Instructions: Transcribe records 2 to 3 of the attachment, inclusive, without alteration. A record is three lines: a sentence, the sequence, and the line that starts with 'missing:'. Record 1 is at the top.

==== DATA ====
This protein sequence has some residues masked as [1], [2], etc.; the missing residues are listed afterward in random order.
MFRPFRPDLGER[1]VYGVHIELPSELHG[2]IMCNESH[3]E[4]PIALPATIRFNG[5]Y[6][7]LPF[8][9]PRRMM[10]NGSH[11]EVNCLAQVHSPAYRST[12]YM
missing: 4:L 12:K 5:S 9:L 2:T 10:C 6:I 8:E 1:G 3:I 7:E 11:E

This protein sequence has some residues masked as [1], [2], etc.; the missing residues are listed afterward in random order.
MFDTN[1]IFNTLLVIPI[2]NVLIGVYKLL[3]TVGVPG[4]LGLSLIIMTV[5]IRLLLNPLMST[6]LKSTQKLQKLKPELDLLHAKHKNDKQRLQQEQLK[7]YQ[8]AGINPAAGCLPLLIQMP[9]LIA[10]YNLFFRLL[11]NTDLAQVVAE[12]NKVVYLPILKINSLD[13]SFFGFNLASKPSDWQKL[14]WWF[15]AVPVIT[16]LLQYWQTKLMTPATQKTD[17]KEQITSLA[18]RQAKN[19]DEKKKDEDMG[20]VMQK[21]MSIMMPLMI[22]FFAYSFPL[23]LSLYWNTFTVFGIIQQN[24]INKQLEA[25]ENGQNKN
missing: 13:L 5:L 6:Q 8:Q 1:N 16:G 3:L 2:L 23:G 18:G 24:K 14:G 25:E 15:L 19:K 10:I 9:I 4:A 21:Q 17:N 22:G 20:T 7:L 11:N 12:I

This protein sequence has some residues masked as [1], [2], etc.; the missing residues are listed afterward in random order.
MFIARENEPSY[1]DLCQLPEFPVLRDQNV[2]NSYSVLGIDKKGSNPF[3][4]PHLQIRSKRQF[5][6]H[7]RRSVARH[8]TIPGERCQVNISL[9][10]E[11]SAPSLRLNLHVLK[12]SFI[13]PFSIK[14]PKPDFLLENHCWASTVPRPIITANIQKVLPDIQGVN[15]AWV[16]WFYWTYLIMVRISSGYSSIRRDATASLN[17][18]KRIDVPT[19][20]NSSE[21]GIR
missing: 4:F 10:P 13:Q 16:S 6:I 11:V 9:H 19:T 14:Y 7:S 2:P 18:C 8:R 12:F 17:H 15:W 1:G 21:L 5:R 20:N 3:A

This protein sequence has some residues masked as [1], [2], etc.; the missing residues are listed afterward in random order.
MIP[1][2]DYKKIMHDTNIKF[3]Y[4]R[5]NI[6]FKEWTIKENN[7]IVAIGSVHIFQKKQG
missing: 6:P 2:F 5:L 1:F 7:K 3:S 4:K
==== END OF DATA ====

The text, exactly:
This protein sequence has some residues masked as [1], [2], etc.; the missing residues are listed afterward in random order.
MFDTN[1]IFNTLLVIPI[2]NVLIGVYKLL[3]TVGVPG[4]LGLSLIIMTV[5]IRLLLNPLMST[6]LKSTQKLQKLKPELDLLHAKHKNDKQRLQQEQLK[7]YQ[8]AGINPAAGCLPLLIQMP[9]LIA[10]YNLFFRLL[11]NTDLAQVVAE[12]NKVVYLPILKINSLD[13]SFFGFNLASKPSDWQKL[14]WWF[15]AVPVIT[16]LLQYWQTKLMTPATQKTD[17]KEQITSLA[18]RQAKN[19]DEKKKDEDMG[20]VMQK[21]MSIMMPLMI[22]FFAYSFPL[23]LSLYWNTFTVFGIIQQN[24]INKQLEA[25]ENGQNKN
missing: 13:L 5:L 6:Q 8:Q 1:N 16:G 3:L 2:L 23:G 18:G 24:K 14:G 25:E 15:L 19:K 10:I 9:I 4:A 21:Q 17:N 22:G 20:T 7:L 11:N 12:I

This protein sequence has some residues masked as [1], [2], etc.; the missing residues are listed afterward in random order.
MFIARENEPSY[1]DLCQLPEFPVLRDQNV[2]NSYSVLGIDKKGSNPF[3][4]PHLQIRSKRQF[5][6]H[7]RRSVARH[8]TIPGERCQVNISL[9][10]E[11]SAPSLRLNLHVLK[12]SFI[13]PFSIK[14]PKPDFLLENHCWASTVPRPIITANIQKVLPDIQGVN[15]AWV[16]WFYWTYLIMVRISSGYSSIRRDATASLN[17][18]KRIDVPT[19][20]NSSE[21]GIR
missing: 4:F 10:P 13:Q 16:S 6:I 11:V 9:H 19:T 14:Y 7:S 2:P 18:C 8:R 12:F 17:H 15:W 1:G 21:L 5:R 20:N 3:A